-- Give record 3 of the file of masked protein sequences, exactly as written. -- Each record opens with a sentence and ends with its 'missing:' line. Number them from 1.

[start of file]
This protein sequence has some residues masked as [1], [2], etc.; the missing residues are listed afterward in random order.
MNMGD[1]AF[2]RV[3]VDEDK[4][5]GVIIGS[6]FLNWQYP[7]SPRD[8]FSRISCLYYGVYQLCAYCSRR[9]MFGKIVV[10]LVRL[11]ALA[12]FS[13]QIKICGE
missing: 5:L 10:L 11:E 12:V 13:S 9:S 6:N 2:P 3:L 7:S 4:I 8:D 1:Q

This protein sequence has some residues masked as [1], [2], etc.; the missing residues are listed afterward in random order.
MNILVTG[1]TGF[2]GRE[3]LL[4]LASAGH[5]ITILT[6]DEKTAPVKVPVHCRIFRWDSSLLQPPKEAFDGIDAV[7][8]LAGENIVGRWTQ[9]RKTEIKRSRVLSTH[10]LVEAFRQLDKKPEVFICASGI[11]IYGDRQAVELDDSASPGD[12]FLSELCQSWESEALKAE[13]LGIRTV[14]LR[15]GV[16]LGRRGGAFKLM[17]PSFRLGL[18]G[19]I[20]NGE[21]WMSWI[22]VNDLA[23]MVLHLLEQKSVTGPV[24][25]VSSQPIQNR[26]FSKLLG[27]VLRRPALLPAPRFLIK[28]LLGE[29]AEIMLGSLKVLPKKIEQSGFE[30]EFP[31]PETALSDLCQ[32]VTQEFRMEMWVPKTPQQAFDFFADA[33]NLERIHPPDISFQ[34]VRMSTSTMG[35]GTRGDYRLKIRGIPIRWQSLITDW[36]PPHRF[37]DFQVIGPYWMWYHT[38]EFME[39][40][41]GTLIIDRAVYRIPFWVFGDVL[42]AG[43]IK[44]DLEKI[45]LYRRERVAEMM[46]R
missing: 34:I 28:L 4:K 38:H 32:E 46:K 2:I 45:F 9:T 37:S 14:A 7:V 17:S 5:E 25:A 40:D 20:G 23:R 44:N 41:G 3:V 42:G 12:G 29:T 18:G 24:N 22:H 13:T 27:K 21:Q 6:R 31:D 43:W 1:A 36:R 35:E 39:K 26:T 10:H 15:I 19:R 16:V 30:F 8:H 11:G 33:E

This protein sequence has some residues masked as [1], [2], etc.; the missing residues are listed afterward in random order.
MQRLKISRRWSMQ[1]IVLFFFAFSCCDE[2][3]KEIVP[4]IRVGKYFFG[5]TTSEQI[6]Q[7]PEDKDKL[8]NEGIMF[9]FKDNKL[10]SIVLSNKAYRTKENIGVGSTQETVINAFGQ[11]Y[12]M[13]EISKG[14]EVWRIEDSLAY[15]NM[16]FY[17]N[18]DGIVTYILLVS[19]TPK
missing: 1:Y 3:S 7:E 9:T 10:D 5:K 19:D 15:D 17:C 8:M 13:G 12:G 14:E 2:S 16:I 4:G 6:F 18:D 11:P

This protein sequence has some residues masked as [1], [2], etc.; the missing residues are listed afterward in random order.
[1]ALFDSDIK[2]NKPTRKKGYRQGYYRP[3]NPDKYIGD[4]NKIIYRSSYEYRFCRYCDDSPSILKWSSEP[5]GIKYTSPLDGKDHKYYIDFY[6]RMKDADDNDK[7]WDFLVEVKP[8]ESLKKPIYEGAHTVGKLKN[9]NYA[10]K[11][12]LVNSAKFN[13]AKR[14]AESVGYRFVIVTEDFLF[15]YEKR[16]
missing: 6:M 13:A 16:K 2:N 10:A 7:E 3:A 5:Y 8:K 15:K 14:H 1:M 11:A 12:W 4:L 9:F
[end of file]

This protein sequence has some residues masked as [1], [2], etc.; the missing residues are listed afterward in random order.
MQRLKISRRWSMQ[1]IVLFFFAFSCCDE[2][3]KEIVP[4]IRVGKYFFG[5]TTSEQI[6]Q[7]PEDKDKL[8]NEGIMF[9]FKDNKL[10]SIVLSNKAYRTKENIGVGSTQETVINAFGQ[11]Y[12]M[13]EISKG[14]EVWRIEDSLAY[15]NM[16]FY[17]N[18]DGIVTYILLVS[19]TPK
missing: 1:Y 3:S 7:E 9:T 10:D 5:K 19:D 15:D 17:C 8:M 13:G 12:G 14:E 2:S 16:I 4:G 6:F 18:D 11:P